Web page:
People who feel they've been wronged often have a natural inclination to retaliate. This is just human nature. In the workplace, though, retaliation firings are often illegal, especially when the employee in question was just following the laws and regulations in a way that the company was not.
This often comes into play, for example, in workplace safety situations. A worker may be asked to do something that puts him or her at serious risk, such as working on a construction site in New Jersey without a hardhat and proper safety equipment. If the employee then reports this breach of safety regulations or refuses to do the job -- or both -- the company may terminate that employee's contract.
This also comes up when employees know that laws are being broken in the name of production and income. Some companies do not dispose of their waste products properly, breaking environmental laws. Other companies will commit tax fraud or report earnings incorrectly to shareholders. Employees may find out about these things and report them, turning those employees into whistleblowers, and according to employment law, they should be able to do this without fear of losing their jobs.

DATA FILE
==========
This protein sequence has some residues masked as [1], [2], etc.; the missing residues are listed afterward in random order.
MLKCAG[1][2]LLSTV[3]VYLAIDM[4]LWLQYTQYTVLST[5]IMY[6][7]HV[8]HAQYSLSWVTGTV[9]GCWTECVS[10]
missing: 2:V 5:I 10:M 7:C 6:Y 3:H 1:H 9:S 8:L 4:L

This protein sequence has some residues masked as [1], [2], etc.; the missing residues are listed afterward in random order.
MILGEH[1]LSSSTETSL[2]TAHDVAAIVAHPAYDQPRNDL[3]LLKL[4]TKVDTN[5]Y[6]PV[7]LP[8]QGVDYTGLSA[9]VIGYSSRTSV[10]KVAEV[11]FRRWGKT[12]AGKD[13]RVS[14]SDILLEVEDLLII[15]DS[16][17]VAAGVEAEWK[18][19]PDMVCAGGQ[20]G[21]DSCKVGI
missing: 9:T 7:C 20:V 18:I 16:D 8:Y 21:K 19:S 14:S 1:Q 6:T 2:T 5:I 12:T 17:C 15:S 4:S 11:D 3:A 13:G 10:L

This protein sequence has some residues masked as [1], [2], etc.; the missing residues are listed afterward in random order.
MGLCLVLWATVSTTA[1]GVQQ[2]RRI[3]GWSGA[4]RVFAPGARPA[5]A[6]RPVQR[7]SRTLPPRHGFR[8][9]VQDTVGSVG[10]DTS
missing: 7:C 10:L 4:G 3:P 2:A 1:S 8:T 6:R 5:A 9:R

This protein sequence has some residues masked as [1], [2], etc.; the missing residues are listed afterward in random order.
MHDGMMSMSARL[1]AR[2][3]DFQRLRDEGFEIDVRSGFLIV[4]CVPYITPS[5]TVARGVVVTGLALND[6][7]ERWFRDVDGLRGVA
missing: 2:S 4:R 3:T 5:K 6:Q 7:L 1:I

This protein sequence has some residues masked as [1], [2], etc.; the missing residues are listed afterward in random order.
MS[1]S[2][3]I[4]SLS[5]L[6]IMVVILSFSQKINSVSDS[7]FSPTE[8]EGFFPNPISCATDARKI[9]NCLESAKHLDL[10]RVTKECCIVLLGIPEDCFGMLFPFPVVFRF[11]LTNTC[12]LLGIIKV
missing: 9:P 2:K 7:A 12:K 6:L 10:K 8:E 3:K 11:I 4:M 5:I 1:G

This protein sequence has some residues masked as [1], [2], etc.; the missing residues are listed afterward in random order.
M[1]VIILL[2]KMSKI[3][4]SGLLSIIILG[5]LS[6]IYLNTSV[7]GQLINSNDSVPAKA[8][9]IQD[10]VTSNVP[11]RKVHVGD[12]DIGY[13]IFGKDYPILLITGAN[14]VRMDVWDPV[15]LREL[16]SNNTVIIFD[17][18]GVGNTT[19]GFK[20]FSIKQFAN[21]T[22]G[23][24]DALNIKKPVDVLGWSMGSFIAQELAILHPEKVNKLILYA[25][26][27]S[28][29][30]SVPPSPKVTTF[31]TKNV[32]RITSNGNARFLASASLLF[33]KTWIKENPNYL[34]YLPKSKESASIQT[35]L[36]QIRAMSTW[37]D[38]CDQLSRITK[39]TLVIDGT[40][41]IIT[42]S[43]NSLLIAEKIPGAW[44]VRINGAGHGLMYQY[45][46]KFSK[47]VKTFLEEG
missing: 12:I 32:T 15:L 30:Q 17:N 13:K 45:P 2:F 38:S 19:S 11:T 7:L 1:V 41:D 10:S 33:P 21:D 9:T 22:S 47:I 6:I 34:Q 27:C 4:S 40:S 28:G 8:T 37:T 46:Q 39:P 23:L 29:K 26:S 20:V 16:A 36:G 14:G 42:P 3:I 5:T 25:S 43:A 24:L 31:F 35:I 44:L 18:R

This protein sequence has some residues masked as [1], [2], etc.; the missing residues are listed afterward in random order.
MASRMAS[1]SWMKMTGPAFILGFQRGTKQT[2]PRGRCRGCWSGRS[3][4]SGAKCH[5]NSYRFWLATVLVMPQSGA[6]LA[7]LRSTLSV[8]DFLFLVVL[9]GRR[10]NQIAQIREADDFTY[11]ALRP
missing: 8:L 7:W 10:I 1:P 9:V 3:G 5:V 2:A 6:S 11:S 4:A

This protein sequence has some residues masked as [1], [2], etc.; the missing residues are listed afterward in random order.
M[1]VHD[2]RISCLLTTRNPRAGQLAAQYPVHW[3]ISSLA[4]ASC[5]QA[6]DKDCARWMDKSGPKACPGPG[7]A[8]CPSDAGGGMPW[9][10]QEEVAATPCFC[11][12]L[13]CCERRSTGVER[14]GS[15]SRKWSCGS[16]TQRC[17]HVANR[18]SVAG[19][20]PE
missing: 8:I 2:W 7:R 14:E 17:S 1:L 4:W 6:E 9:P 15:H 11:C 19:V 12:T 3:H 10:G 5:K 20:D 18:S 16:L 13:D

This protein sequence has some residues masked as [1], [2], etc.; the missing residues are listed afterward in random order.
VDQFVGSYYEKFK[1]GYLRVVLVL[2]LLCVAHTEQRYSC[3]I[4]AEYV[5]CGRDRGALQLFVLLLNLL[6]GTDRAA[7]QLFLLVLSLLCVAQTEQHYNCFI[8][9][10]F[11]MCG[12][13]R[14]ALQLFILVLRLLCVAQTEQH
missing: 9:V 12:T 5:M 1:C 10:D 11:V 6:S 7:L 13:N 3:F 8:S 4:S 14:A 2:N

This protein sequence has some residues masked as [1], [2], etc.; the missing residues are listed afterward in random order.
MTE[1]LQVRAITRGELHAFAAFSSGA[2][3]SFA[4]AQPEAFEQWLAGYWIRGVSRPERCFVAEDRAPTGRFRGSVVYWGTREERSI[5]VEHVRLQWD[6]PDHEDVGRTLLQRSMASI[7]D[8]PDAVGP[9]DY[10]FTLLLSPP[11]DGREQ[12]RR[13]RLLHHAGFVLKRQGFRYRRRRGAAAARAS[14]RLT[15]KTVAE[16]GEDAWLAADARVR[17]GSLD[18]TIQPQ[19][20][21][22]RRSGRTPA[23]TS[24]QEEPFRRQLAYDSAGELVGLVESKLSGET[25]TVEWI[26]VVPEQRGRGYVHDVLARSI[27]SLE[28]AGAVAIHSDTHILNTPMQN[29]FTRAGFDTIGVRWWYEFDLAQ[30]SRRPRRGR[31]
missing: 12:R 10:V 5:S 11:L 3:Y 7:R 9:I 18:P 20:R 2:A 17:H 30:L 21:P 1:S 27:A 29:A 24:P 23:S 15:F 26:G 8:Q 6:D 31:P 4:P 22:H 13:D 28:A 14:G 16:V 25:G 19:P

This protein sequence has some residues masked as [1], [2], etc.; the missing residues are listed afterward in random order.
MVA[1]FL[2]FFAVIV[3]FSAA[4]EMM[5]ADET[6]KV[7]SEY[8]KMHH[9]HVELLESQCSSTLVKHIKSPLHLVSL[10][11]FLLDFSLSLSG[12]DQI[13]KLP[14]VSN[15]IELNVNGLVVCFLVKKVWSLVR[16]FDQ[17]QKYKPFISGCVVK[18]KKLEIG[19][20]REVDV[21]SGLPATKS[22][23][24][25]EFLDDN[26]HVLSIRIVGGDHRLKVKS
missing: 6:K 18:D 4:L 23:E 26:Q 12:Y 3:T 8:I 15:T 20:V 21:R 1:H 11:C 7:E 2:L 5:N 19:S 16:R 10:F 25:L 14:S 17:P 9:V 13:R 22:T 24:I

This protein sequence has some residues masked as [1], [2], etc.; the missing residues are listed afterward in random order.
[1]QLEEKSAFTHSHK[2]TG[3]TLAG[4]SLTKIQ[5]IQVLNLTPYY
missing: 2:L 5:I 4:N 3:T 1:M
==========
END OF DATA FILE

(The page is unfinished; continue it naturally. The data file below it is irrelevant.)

So, what can be done if you are fired in retaliation for something like this? You may be able to start a lawsuit that asks for your job back, for lost wages and for other types of compensation. Even if you have no desire to get your position back -- perhaps fearing a hostile workplace -- there are still ways to get financial compensation and to hold the company accountable.
To find out more about how to do this, please visit our webpage on wrongful termination now.